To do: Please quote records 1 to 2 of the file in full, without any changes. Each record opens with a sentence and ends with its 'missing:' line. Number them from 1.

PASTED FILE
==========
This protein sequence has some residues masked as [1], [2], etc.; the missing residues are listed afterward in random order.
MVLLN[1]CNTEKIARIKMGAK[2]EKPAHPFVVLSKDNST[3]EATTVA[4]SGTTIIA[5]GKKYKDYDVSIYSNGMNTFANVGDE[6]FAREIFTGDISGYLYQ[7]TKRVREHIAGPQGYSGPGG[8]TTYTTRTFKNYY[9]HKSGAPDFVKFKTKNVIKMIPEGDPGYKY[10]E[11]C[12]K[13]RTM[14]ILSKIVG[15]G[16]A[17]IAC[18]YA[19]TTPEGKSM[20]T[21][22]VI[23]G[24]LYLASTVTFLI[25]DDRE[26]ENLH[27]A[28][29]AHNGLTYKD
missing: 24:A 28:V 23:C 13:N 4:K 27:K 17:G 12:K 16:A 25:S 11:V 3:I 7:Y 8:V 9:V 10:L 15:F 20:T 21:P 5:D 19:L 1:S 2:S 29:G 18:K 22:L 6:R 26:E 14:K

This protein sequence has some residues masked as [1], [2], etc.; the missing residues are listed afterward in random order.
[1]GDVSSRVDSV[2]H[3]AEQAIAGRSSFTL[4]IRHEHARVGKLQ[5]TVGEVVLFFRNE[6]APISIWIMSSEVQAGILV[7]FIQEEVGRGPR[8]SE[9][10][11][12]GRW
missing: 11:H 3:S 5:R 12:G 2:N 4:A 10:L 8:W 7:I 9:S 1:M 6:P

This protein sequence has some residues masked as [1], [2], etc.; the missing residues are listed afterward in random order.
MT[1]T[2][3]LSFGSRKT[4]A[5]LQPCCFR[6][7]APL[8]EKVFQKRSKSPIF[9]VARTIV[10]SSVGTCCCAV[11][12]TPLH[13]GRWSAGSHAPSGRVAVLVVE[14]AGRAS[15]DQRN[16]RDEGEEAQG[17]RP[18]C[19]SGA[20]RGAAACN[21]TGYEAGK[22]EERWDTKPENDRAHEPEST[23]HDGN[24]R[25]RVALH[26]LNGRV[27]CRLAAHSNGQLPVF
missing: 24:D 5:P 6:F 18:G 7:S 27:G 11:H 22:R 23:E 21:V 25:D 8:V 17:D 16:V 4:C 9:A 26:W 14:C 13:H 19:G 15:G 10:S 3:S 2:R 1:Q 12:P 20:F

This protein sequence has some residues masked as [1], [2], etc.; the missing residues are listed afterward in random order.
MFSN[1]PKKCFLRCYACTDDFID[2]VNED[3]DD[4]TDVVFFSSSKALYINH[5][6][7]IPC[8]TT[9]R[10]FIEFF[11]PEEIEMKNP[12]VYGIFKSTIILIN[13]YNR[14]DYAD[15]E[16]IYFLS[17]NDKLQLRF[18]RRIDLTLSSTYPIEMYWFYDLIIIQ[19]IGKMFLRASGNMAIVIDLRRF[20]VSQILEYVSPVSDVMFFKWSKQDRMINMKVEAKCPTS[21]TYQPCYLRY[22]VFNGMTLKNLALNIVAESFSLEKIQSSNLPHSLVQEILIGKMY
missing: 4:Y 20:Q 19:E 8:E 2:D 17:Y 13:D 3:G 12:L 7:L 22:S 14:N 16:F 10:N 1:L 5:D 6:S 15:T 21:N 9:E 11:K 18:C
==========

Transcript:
This protein sequence has some residues masked as [1], [2], etc.; the missing residues are listed afterward in random order.
MVLLN[1]CNTEKIARIKMGAK[2]EKPAHPFVVLSKDNST[3]EATTVA[4]SGTTIIA[5]GKKYKDYDVSIYSNGMNTFANVGDE[6]FAREIFTGDISGYLYQ[7]TKRVREHIAGPQGYSGPGG[8]TTYTTRTFKNYY[9]HKSGAPDFVKFKTKNVIKMIPEGDPGYKY[10]E[11]C[12]K[13]RTM[14]ILSKIVG[15]G[16]A[17]IAC[18]YA[19]TTPEGKSM[20]T[21][22]VI[23]G[24]LYLASTVTFLI[25]DDRE[26]ENLH[27]A[28][29]AHNGLTYKD
missing: 24:A 28:V 23:C 13:N 4:K 27:K 17:G 12:K 16:A 25:S 11:V 3:I 7:Y 8:V 9:V 10:L 15:F 20:T 21:P 5:D 19:L 1:S 2:S 29:G 18:K 22:L 6:R 26:E 14:K

This protein sequence has some residues masked as [1], [2], etc.; the missing residues are listed afterward in random order.
[1]GDVSSRVDSV[2]H[3]AEQAIAGRSSFTL[4]IRHEHARVGKLQ[5]TVGEVVLFFRNE[6]APISIWIMSSEVQAGILV[7]FIQEEVGRGPR[8]SE[9][10][11][12]GRW
missing: 11:H 3:S 5:R 12:G 2:N 4:A 10:L 8:W 7:I 9:S 1:M 6:P